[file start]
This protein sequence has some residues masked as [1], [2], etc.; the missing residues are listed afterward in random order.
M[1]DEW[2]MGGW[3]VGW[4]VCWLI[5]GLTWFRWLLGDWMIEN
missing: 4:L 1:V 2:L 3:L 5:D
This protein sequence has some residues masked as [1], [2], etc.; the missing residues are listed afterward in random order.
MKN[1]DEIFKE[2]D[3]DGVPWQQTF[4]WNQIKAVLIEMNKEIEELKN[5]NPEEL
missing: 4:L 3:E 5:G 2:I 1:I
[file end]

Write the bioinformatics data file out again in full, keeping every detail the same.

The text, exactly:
This protein sequence has some residues masked as [1], [2], etc.; the missing residues are listed afterward in random order.
M[1]DEW[2]MGGW[3]VGW[4]VCWLI[5]GLTWFRWLLGDWMIEN
missing: 4:L 1:V 2:L 3:L 5:D
This protein sequence has some residues masked as [1], [2], etc.; the missing residues are listed afterward in random order.
MKN[1]DEIFKE[2]D[3]DGVPWQQTF[4]WNQIKAVLIEMNKEIEELKN[5]NPEEL
missing: 4:L 3:E 5:G 2:I 1:I